In late June, four Miami-Dade men were arrested — accused of recruiting foster children from a group home to work at a Homestead brothel. If that news surprised you, you weren’t alone. Most residents don’t know that the victimization of young girls is a significant issue here.
Statistics rank Greater Miami as ninth and Florida as the third highest trafficking destination in the country, and half of all trafficking victims are children. We live in the 9th worst place for sex trafficking in the country.
According to estimates from the U.N. Global Initiative to Fight Human trafficking, 2.5 million people worldwide are in forced labor, including sexual exploitation, at any given time as a result of trafficking. Of these, nearly half are estimated to be children. Nearly half are used for forced commercial sexual exploitation. And most of those are women and girls.
Last week, President Barack Obama, addressing the Clinton Global Initiative, brought these statistics home in a passionate and heartfelt speech. He reminded us that this month marked the 150th anniversary of the Emancipation Proclamation. He said, “ . . . it brought a new day — that ‘all persons held as slaves’ would thenceforth be forever free.” Yet this modern slavery continues. The president spoke of the essential work being done worldwide to speak up against trafficking. And he brought the bright light home, acknowledging that this problem does not stop at our borders.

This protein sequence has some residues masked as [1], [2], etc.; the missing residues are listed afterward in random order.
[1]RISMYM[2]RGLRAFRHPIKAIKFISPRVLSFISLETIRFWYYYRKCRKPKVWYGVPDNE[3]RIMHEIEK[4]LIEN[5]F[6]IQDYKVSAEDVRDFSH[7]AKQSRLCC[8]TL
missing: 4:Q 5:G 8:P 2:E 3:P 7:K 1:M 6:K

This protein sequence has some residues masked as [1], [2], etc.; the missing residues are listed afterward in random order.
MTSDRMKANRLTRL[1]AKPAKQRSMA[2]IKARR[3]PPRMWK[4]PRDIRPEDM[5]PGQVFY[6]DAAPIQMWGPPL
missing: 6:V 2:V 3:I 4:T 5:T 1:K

In fact, the fight against the trafficking of our women and girls starts right here in our own backyards. The commitment to this fight has already taken root in Florida with the passage of two landmark pieces of legislation during the 2012 legislative session. On June 12, we were honored to be present as Gov. Rick Scott signed two bills into law that were designed to fight human trafficking. Their passage was the result of the efforts of many at the legislative level, most notably the tireless work of Trudy Novicki, executive director of Kristi House in Miami-Dade.
In July, the Miami-Dade school district, together with federal agencies, law enforcement and social service groups, passed a resolution authorizing an awareness campaign aimed at training teachers and administrators; they’re working on a campaign to educate students too. And last week the Florida Children and Youth Cabinet, under the auspices of the Florida Office of Adoption and Child Protection, convened a half-day Trafficking Summit, again working to raise public awareness of trafficking and to encourage statewide conversation.
We are encouraged that President Obama and the Clinton Global Initiative are shining a light on domestic trafficking. We are gratified that they’ve committed to stepping up efforts to go after the traffickers but also to “treat victims as victims, not criminals.” We are heartened that the issue is being both studied and addressed in Tallahassee and right here in our county.
But trafficking won’t stop because of good laws and summits. President Obama challenged every nation, every business, every faith community and every citizen to take action. We must educate ourselves and others. We must tell the stories of the victims, support the programs that help them heal, and press law enforcement, the legislature, and our national leaders to say “no more.”
The women and girls of Miami-Dade, the United States and the world are counting on us.
Marj H. Adler is chair of the Women’s Fund of Miami-Dade.